2 Plead Guilty to Assaulting Police Officers During Capitol Breach

By Zachary Stieber
Zachary Stieber
Zachary Stieber
Reporter
Zachary Stieber covers U.S. news, including politics and court cases. He started at The Epoch Times as a New York City metro reporter.
August 7, 2021 Updated: August 8, 2021

Two men pleaded guilty in federal court on Aug. 6 to assaulting law enforcement officers during the breach of the U.S. Capitol on Jan. 6, the first such plea agreements related to assaults on police that day.

Scott Fairlamb, a gym owner in New Jersey, and Devlyn Thompson of Washington state entered guilty pleas and will both be sentenced by U.S. District Judge Royce Lamberth, a Reagan nominee, in September.

Fairlamb was captured on video punching a Metropolitan Police Department (MPD) officer outside the Capitol, according to court documents. He posted one video on Facebook showing him saying, “What patriots do?” We [expletive] disarm them and we storm [expletive] the Capitol.”

Fairlamb was holding a collapsible baton, which he was seen picking up from the ground after a skirmish between officers and members of the crowd.

Thompson was also captured on video assaulting an officer, officials said in court filings. He used a baton to smack a Washington police officer, who was part of a group of law enforcement officers who were trying to block an entrance to the Capitol.

Fairlamb agreed to plead guilty to obstruction of an official proceeding and assaulting officers, in exchange for 10 other counts being dropped.

“He wished to assume responsibility for what he did on that day,” Harley Breite, Fairlamb’s lawyer, told The Epoch Times.

He faces up to 28 years in prison, though sentencing guidelines call for 41 to 51 months. Breite plans to ask the judge to go under the guidelines for the defendant, who has been in jail since being arrested on Jan. 22 at his home in Stockholm, in Sussex County.

“What people should know is that this is an aberration. This one act alone does not define the entirety of Scott Fairlamb’s life,” the lawyer said.

Prosecutors have said that Fairlamb, a former mixed martial arts fighter, displayed in January “a capacity and wanton willingness to violate the law, to engage in acts of disorder and violence, and to harm others, including uniformed law enforcement.”

Fairlamb has also been convicted before of unlawful possession of a handgun, aggravated assault, and simple assault, according to court filings.

Epoch Times Photo
In this image from video, Devlyn Thompson is seen shortly before hitting a Washington police officer with a baton he picked up off the ground, at the U.S. Capitol on Jan. 6, 2021. (FBI)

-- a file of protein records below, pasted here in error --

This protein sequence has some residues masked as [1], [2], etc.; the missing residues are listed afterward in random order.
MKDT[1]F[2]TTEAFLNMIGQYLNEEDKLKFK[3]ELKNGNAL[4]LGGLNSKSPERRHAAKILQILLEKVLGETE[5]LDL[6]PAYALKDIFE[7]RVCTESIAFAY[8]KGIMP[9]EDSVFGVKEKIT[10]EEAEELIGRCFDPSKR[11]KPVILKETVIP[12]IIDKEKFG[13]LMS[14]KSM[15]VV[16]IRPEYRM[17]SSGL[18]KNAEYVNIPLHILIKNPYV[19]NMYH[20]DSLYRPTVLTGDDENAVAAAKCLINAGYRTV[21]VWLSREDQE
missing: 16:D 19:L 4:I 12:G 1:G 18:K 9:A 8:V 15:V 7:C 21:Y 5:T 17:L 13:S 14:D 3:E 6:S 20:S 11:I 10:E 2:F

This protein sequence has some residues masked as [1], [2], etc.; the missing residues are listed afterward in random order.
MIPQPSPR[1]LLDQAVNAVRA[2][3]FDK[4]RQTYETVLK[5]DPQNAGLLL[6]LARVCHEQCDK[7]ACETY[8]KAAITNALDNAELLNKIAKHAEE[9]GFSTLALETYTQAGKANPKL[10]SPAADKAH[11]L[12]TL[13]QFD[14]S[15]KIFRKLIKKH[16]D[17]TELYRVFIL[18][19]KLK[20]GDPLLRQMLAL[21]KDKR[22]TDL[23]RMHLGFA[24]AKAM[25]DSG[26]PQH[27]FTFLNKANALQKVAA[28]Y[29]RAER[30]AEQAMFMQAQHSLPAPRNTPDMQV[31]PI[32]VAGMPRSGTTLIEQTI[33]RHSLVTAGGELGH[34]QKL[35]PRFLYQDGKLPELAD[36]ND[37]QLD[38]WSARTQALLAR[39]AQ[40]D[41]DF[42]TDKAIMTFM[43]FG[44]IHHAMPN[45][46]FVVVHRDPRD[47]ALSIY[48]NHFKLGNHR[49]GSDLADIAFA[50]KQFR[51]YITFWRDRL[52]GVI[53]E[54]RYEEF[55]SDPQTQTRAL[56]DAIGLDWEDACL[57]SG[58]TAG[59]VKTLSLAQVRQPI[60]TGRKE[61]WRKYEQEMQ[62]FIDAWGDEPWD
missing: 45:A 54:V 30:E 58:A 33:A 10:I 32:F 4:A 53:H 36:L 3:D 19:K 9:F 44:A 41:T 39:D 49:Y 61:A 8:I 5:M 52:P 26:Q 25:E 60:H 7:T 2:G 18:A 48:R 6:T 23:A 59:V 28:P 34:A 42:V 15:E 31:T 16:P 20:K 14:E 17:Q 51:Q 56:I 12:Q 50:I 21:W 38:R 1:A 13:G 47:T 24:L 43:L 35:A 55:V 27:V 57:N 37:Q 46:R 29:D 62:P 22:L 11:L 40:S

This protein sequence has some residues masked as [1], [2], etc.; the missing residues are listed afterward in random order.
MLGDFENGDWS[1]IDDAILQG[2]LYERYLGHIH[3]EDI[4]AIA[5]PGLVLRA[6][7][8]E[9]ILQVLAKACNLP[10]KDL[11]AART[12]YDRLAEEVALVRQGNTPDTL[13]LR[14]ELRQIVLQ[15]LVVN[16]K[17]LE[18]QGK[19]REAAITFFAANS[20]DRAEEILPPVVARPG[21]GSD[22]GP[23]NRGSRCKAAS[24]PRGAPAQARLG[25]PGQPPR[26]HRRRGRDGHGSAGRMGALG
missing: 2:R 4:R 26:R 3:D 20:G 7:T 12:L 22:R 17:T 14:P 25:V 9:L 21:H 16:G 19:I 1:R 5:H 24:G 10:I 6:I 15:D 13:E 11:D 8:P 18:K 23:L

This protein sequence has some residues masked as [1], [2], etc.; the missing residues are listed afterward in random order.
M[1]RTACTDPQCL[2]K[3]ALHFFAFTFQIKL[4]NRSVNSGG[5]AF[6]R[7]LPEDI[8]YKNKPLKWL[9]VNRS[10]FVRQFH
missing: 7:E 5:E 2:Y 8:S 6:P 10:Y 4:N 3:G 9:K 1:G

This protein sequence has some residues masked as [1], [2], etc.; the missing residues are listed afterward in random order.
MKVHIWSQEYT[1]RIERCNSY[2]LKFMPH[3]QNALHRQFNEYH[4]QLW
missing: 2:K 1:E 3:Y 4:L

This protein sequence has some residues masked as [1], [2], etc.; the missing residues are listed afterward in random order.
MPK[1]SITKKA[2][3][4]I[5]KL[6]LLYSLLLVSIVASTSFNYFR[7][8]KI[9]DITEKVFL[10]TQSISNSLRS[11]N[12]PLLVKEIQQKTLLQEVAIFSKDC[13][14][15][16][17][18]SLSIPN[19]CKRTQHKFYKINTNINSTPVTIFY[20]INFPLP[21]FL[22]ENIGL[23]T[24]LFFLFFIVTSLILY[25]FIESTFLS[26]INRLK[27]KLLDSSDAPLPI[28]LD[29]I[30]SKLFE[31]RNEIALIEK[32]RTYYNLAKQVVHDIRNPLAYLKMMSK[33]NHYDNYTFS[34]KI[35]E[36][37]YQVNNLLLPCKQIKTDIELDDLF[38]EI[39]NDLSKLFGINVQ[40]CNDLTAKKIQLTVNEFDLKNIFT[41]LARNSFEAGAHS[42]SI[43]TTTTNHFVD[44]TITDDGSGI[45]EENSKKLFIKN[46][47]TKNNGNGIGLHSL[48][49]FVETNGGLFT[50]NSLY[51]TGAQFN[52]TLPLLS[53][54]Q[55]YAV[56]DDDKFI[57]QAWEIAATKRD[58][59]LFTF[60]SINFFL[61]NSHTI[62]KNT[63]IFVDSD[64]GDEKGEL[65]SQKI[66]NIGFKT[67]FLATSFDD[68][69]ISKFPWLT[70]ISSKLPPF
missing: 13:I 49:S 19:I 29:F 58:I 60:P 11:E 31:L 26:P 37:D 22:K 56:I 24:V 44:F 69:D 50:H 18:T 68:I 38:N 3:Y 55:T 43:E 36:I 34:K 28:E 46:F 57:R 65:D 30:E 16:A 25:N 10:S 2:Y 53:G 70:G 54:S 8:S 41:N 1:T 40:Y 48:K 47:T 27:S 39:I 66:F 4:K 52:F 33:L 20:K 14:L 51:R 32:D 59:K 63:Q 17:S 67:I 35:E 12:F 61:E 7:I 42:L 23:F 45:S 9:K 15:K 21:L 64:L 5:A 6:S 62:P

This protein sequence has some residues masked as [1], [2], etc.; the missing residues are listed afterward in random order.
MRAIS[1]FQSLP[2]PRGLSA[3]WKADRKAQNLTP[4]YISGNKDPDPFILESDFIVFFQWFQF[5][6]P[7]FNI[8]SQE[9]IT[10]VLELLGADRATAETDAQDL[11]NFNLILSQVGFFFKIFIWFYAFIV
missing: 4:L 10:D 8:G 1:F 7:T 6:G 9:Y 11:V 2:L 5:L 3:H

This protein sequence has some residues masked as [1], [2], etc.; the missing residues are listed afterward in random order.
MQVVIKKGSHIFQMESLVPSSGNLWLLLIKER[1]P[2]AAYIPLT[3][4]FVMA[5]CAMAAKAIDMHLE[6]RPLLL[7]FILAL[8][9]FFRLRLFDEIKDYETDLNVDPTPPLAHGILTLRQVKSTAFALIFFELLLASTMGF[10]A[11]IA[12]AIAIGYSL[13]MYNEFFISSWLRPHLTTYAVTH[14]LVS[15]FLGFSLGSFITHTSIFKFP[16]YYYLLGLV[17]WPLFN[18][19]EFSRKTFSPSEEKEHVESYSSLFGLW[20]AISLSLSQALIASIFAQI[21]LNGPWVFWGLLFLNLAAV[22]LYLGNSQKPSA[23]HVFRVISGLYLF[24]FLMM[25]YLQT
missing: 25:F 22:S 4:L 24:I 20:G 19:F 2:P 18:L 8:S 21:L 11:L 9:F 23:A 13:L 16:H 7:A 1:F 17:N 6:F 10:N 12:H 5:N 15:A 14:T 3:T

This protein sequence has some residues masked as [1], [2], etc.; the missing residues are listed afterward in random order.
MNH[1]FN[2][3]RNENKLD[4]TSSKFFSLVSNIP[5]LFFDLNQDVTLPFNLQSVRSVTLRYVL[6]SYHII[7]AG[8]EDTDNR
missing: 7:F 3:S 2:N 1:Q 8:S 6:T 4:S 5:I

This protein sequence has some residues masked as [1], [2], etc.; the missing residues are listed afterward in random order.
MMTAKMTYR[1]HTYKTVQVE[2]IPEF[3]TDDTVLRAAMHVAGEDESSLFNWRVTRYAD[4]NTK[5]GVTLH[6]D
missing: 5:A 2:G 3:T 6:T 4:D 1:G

Thompson pleaded guilty to the sole charge of assaulting an officer. He could land 20 years in prison. If the judge adheres to sentencing guidelines, he’ll receive between 46 months and 57 months in jail.

Both men could also be fined, and have agreed to pay restitution.

They are the first to plead guilty to assault charges from Jan. 6. Federal officials have said that about 140 police officers were assaulted that day, including approximately 60 MPD officers.

Several others involved in the breach have been sentenced, but for lesser charges. At least three have avoided jail time, while one man was sentenced to eight months in jail for breaching the Senate chamber inside the Capitol.

Thomas Durkin, a lawyer representing Thompson, told The Epoch Times in an email that there are good reasons for Lamberth to impose a sentence below the guidelines.

Thompson, who was ordered jailed on Aug. 6, sat for three proffer meetings and let law enforcement access all his social media accounts. He also didn’t don any sort of tactical gear to go to the Capitol and wasn’t part of any of the groups linked with planning violence prior to Jan. 6, Durkin said in a court filing.

He also noted that his client has alleged that he struck the officer with a baton to knock pepper spray out of the officer’s hand, not to hurt him.

“This, most certainly, is not suggested to be an excuse for his regrettable and stupid conduct, which is truly inexcusable; but most certainly is completely out of character for Defendant, who has a relatively unblemished prior background,” Durkin wrote.

Zachary Stieber
Zachary Stieber
Reporter
Zachary Stieber covers U.S. news, including politics and court cases. He started at The Epoch Times as a New York City metro reporter.